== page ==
Author of Ed Engoron’s Choclatique, Running Press, 2011
In the 1959 movie The Mouse that Roared, staring Peter Sellers, an impoverished backward nation declares war on the United States of America, hoping to lose, but things don’t go according to plan. The Duchy of Grand Fenwick decides that the only way to get out of their economic woes is to declare war on the United States, lose and accept foreign aid.
While not the fantasy story, from the late ’50 through the 60’s the United States and Vietnam suffered though a terrible war that in one way or another disrupted both countries. But here is a great example of the resiliency of the Vietnamese and the benefits and generosity of foreign aid from the people of the America.
The Sustainable Cocoa Enterprise Solutions for Smallholders (SUCCESS) Alliance program in Vietnam is a public-private partnership consisting of USAID, USDA, the World Cocoa Foundation (WCF), Mars Inc. and ACDI/VOCA. Since the $5.5 million program started in 2003 under USDA’s Food for Progress funding, it has grown to include new farmers, areas, partners and donors.
This initiative builds on past successful cocoa programs in Indonesia and the Philippines and on ACDI/VOCA’s strong relationship with the cocoa industry. The SUCCESS Alliance increases smallholder farmers’ incomes in Vietnam through the introduction of sustainable, diversified, cocoa-based agroforestry systems. Since cocoa is a new crop to Vietnam, the program is focusing on building a sustainable cocoa industry from the ground up. When the first SUCCESS Alliance cocoa seedlings were planted in 2004, there were only about 1,600 hectares of cocoa plantings in all of Vietnam, mainly at state-owned farms. Over the past 6 years, the project has increased and diversified farmer incomes in southern Vietnam by producing high-quality cocoa on approximately 8,500 hectares of land. It has trained over 22,000 smallholder farmers in southeastern Vietnam and the Central Highlands in cocoa production using sustainable cropping practices. In addition, ACDI/VOCA has established cocoa bean quality standards and provided monitoring and training assistance to ensure farmers meet and maintain a level of cocoa bean quality that is required by the global market.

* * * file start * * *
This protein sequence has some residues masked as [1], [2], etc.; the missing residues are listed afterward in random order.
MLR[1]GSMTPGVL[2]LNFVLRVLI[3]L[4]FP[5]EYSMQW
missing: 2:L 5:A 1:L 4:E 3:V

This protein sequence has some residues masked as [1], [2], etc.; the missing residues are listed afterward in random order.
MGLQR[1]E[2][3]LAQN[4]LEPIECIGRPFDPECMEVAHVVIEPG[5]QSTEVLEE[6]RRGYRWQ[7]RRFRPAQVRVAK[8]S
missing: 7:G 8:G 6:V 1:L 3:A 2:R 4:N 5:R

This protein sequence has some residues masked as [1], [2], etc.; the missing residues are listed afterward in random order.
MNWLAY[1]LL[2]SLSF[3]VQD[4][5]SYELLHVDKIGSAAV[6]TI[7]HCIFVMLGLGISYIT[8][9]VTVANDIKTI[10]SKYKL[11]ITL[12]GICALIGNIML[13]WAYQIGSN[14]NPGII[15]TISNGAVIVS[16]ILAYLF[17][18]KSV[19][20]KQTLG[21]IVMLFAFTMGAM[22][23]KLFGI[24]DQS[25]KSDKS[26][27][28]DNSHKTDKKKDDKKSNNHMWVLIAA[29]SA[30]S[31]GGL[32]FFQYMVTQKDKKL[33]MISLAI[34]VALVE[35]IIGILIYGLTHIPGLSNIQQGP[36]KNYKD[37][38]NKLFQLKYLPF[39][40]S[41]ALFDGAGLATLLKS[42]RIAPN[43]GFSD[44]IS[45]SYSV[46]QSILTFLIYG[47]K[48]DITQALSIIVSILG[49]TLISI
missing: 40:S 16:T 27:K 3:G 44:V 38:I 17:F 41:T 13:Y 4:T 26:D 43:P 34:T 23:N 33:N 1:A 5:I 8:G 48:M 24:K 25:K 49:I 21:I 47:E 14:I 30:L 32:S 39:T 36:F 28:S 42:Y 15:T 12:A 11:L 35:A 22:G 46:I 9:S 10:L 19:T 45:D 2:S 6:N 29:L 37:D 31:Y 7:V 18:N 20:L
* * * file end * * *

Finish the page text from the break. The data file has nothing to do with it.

The initial program, focused on cocoa production areas in the four main provinces—Ben Tre and Tien Giang in the Mekong delta and Ba Ria Vung Tau and Binh Phuoc in the southeast region. These areas have favorable climatic and soil conditions and local government commitments to cocoa development. Cocoa farms in these provinces began to produce cocoa within 18 months of initial planting and as of 2009 were reaching full production. Peak production is expected to be between 1.5 to 2.0 metric tons per hectare. These new cocoa farmers are independent smallholders who sell their cocoa through private, free enterprise channels into the world market.
To date, 5,147 smallholder farmers in the Central Highlands who received cocoa seedlings and training in cocoa cultivation have adopted cocoa production as part of their farming system. USAID’s assistance in the Central Highlands has helped the SUCCESS Alliance to distribute over 900,000 seedlings and expand cocoa cultivation area in the Central Highlands by 1,547 hectares. Cocoa planted in 2007 in the Central Highlands has started to produce early fruit.
Another addition to cocoa development in Vietnam was a small pilot project that was started in 2007 in the Lam Dong Province of the Central Highlands. This pilot program helps local growers on 40-hectare plots of land develop cocoa within the forest ecosystem. This demonstrates that cocoa can successfully be grown under the forest canopy and intercropped with other economic trees. While some commercial agriculture has led to land clearance and threatened biodiversity, cocoa farming can be part of the solution for both local livelihood and conservation.
With donor support from USAID, USDA, the U.S. chocolate industry, and local partners, the SUCCESS Alliance is well on its way to building a new and sustainable smallholder cocoa economy in Vietnam.